Miami scandal exposes the NCAA as much as the ‘Canes

Photo montage from Yahoo! Sports

The time has come for serious reform in big-time college football.

As a matter of fact, the time came and went in 1985 in Dallas, Texas. The time came again in 1989 in Norman, Okla. And again in 2004 in Boulder, Colo., again in Los Angeles a year later, again in Chapel Hill, North Carolina and Columbus, Ohio over the last year. (And this doesn’t even consider the Dexter Manleys, the Tony Mandariches, the recruiting hostesses, etc.)

But here we stand in mid-2011, a month before college the college football kicks off, analyzing what may be the farthest-reaching, the ugliestcollege football scandal to date in Miami.

And the NCAA continues to lay down sacrifice bunts despite being behind by five runs in the bottom of the ninth inning.

The worst part? We insatiable fans continue to give those bunts standing ovations.

The time has come for serious reform in big-time college football.

A Facebook friend and long-time family acquaintance wrote on a message board today that this latest scandal out of the University of Miami wrote that it makes the Ohio State scandal look like “a spit ball fight in the study hall.”

I wholeheartedly disagree. To me, it looks like just another piece in a puzzle that reveals big-time college football to be a complete racket.

Make no mistake, college football is a racket.  The owners (Boards of Trustees, university presidents) use cheap labor to rake in money to be viable in the athletic arms race. The owners use public funds (tax and tuition dollars) to hire — and fire — coaches at grossly large salaries to exploit this cheap labor often at the cost of that promised free education.

Each piece of this puzzle is as critical as the next. Without one piece, the picture is incomplete. And it is time for American football fans to deal with this ugly picture in its entirety.

Why? Because as a critical thinker, I see memorabilia for tattoos, then am shown association for money for Mom and help with the car payment. I see recruiting hostesses, then see prostitutes. I see VIP club passes, booze, and then I see drugs. I see steroids, I see violence against women, I see academic cheating, I see illiteracy …

And, why not? The athletes’ sense of entitlement is partially a result of the trickle-down effect.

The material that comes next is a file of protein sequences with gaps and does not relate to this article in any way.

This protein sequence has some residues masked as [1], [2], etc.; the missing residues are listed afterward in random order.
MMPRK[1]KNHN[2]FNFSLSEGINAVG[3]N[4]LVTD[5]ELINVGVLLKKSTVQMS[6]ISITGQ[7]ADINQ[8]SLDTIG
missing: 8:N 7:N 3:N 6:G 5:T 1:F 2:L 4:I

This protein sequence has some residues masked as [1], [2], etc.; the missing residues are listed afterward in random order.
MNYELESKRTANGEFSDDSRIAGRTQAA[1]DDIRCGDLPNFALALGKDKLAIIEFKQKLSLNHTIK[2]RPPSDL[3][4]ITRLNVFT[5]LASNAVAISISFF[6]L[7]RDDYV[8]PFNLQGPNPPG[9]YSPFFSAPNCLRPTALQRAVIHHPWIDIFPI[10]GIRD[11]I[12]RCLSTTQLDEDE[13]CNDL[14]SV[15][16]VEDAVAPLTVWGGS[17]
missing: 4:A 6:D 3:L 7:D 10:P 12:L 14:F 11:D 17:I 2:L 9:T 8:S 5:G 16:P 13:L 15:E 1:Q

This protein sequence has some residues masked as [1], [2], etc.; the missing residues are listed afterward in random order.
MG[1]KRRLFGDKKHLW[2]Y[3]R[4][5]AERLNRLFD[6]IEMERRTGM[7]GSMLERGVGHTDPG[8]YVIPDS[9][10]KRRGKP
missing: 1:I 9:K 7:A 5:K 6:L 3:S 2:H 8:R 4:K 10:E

Watch how coaches act with the media. Watch who coaches and athletic directors schmooze with. Watch how “good men,” like Jim Tressel and Tyrone Willingham, compromise their principles — and I truly believe that, at one point, those guys did hold their principles first and foremost. But the pressure of their own egos, of their love for competition coupled with obscene salaries and unrealistic fan expectations force those principles to the back burner.

There is a lot at play here, but the problems start with fan expectations and they are compounded by greed, by racism, by exploitation, and by a series of damaging myths.

The myth of amateurism is a fan-produced fallacy all in the name of spectacle and greed. The myth that big-time college football coaches care about their players as humans is another. The myths of compliance, of fairness, of “student-athlete”… they are all myths.

The time has come for serious reform in big-time college football.

NCAA president Mark Emmert is correct that the rulebook needs to be overhauled. But that is yet another bunt. Other bunts might include another look at the composition of the Committee of Infractions, of campus-to-campus compliance, of opening the entire process to the media and public, of a dialed-down recruiting process and more.

But still, to squelch the myths, we need extra-base hits. We need to read Rick Telander’s ” The Hundred Yard Lie” and take heed.

Step 1 must be the inclusion of the National Football League. This billion-dollar conglomerate contributes zero dollars to its sole feeder program. No more. So, we start there.

Then, with the NFL’s subsidies — and dare I suggest the financial commitment of ESPN and TV networks –, we distinguish the haves from the have-nots. Non-BCS programs go the way of a Division III-type entity. For the haves, or the BCS programs, we  pay the players. We separate the football programs, but not the facilities, from the universities. We make the education a benefit to the players, not a mandatory commitment.

The racket has been thoroughly exposed.

How many times must we let the opportunity for serious reform in big-time college football come and go?

 

 

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